There has been a bit of upheaval over the past few years, and it doesn’t look like 2023 is going to suddenly calm itself down. That means we continue to have the choice on how we view the external world and act upon our assessment. I propose that there are two dichotomies of options presented that maybe aren’t so opposite as they first seem. The first is the question of Opportunity versus Threat. The second is reactive versus proactive decisions and implementations.
Let’s take the Sound of Music’s advice and start at the beginning (a very good place to start). We can’t control all the crazy going on. Lots of people make decisions that given the same options, I would choose differently. Try as I might, I am not able to make everything be exactly perfect (as I see perfect). It’s this whole not being able to control others, time, and space. I’m working on it. Until I get that figured out though, I have to focus on how I act. The first decision I have to make is how I view or frame things. It’s a bit of that cup half full thing, but it is more powerful than that. Whenever I am confronted with a challenge, I first acknowledge it. “Uffda, that’s, uh, not expected.” Then I have to make a decision on how to address that challenge. Is it a threat that I have to fight or flight my way through? Or is it an opportunity to learn, grow, and innovate? Same challenge, but very different framing. That framing impacts what decisions I make and implement. At every challenge, I have to assess my risks of my decision, and if I choose Threat versus Opportunity, then my risk assessment is impacted. I look at different risks, different solutions, and different expected outcomes.
That leads into the second dichotomy of reactive versus proactive. We know that there will be challenges. We don’t know the exact form, but we know some general impact. Anything that qualifies as a challenge, regardless what I frame it as, is a challenge because it will impact how I operate my business. Anything that impacts how I operate my business impacts how I earn and spend money. And many things that impact my business impacts others’ businesses and how they earn and spend their money. So that means at every inevitable challenge, I need to look at my company’s actions and my clients’ actions and assess if that means I’ll be able to meet my obligations. But here’s the thing, I don’t have to wait for a big challenge to make a lot of those assessments! Yeah, I don’t have to be 100% reactive. I can be proactive.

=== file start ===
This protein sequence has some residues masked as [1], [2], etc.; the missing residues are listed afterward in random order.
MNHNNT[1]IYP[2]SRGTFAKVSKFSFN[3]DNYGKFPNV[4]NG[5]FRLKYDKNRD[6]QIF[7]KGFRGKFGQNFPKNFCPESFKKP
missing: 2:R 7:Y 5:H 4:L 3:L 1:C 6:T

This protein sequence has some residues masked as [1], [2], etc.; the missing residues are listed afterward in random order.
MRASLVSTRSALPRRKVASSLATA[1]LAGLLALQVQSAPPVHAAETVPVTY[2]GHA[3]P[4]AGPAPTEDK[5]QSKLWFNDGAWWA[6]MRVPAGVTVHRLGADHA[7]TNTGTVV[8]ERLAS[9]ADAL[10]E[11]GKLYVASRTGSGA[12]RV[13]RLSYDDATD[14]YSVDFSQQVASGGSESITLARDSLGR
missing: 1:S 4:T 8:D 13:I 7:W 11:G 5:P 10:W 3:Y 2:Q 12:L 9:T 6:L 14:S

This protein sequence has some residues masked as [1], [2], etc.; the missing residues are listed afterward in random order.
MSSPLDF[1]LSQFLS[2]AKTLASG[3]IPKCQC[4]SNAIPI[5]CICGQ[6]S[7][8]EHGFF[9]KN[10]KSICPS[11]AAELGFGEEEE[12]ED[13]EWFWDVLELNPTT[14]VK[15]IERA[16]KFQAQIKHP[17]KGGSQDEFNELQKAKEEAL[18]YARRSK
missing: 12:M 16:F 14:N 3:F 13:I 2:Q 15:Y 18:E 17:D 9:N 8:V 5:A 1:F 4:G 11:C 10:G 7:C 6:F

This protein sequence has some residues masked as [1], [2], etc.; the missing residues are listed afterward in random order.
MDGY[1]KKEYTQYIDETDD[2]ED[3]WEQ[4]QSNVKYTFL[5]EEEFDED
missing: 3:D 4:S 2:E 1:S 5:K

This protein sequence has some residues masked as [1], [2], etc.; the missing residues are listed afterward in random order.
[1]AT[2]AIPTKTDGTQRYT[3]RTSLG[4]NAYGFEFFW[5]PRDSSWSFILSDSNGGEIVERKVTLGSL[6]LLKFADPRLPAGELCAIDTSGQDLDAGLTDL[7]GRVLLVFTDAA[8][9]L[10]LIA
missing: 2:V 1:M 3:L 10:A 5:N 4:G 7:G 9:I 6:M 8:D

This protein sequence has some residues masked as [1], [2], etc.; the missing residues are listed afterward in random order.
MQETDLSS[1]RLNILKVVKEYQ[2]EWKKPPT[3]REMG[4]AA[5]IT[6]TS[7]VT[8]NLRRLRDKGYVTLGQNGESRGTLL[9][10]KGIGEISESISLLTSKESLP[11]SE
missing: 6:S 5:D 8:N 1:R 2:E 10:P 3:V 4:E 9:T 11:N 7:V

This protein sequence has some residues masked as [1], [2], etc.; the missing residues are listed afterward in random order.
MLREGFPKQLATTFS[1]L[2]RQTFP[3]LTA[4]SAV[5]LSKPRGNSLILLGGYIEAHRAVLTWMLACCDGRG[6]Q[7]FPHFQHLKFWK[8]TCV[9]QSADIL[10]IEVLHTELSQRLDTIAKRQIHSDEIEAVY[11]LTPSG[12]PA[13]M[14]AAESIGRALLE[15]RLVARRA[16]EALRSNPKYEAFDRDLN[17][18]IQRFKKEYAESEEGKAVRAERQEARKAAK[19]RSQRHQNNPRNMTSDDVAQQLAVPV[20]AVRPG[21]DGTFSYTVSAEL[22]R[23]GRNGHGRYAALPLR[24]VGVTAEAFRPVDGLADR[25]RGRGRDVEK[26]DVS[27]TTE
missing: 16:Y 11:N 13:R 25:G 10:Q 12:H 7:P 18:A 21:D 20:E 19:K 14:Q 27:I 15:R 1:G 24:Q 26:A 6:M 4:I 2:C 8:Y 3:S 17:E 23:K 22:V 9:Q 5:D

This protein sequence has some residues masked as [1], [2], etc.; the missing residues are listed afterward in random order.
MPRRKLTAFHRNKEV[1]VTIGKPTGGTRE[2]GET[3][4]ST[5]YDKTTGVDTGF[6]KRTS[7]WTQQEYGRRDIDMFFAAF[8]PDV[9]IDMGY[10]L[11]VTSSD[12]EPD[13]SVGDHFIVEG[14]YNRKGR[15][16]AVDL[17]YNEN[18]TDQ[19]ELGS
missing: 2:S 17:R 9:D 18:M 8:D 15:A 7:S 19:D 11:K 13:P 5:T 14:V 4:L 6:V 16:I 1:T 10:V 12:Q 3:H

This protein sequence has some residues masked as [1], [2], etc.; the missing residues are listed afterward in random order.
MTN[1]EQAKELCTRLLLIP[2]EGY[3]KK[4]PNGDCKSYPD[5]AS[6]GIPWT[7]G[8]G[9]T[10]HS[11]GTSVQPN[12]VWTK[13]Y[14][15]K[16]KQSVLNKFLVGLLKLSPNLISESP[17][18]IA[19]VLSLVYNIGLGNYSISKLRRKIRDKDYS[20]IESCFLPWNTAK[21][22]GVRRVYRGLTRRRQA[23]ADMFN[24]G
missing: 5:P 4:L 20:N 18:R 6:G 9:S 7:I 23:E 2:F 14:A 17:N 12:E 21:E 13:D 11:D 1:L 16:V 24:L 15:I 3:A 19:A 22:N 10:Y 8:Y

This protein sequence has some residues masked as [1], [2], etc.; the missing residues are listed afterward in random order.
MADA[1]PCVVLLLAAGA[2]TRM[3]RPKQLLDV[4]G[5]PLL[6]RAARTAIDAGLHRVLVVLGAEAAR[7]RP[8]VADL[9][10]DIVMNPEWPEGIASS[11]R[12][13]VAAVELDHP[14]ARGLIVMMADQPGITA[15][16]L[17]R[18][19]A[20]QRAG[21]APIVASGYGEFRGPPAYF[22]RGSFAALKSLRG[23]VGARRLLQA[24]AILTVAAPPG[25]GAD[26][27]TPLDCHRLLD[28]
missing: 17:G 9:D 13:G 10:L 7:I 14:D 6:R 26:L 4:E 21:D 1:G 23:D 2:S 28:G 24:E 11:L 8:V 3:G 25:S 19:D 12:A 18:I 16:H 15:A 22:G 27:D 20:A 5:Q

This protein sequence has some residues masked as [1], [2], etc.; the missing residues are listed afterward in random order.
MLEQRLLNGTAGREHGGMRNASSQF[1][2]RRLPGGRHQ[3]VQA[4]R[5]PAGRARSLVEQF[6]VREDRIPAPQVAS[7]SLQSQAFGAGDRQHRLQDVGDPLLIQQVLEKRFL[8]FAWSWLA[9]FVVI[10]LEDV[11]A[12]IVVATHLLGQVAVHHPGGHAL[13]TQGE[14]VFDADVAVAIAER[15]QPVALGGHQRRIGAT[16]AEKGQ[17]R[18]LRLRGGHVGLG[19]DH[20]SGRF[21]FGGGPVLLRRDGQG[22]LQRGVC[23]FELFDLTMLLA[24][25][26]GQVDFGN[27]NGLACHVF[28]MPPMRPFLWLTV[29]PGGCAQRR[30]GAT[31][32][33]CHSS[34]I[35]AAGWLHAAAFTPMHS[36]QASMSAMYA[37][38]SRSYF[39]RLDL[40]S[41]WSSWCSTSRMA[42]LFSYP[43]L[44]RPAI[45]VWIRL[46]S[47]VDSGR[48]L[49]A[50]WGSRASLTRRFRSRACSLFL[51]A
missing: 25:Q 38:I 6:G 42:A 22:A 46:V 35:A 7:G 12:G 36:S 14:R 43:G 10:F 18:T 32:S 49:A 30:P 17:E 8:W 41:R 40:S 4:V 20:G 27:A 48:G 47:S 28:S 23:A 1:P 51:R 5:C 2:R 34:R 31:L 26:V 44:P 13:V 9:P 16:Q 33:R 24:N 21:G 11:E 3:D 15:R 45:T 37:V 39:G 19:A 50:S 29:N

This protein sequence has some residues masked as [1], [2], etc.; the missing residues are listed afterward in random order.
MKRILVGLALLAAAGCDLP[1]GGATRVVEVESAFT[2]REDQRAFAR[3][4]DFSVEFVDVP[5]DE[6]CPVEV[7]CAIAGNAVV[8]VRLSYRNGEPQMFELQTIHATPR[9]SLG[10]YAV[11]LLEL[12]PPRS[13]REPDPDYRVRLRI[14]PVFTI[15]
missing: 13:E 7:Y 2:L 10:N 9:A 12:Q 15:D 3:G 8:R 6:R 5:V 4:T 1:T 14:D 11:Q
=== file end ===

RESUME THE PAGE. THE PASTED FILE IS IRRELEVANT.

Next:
As a business owner, I want to limit my surprises, reduce the quantity and magnitude of each challenge that could qualify as a threat. How can I do that? Here are three first steps:
- Create processes to limit self-inflicted challenges or amplification of those challenges
- Create plans for anticipated challenges
- Identify likely weak spots and shore them up now
Each of those things take three additional steps:
- Set clear expectations of the actors
- Explain the consequences of likely actions
- Describe the desired path forward
So let’s take those nice generalizations and add specifics. We could say “If there’s a recession” but let’s be realistic. It’s a “When there is an economic recession.” Because it’s the economic cycle. There are ups; there are downs. It isn’t an “if” but a “when,” and we can do risk assessment and risk mitigation now for that future inevitable recession challenge. In a recession, many businesses face a decline in payments from customers. Customers assess their spending and decide what to pay and what to let go. And what do they let go? Things they don’t see a value in, things that they aren’t committed to, and things with little to no consequence for not paying. Do we have to wait for a recession to recognize if our customers are likely to decide that we are in one of those buckets. Nope. We can look at our business right now and ask, “Do my customers recognize my value?” “Are they committed to me in some way?” “Do they have consequences if they don’t pay? And do they know what those consequences are?”
That last one is probably the easiest to answer. Ask these questions:
- Does my customer pay me before or after I provide them with my product?
- If they don’t pay, how are they impacted?
- Do I have a written agreement with them explaining that impact?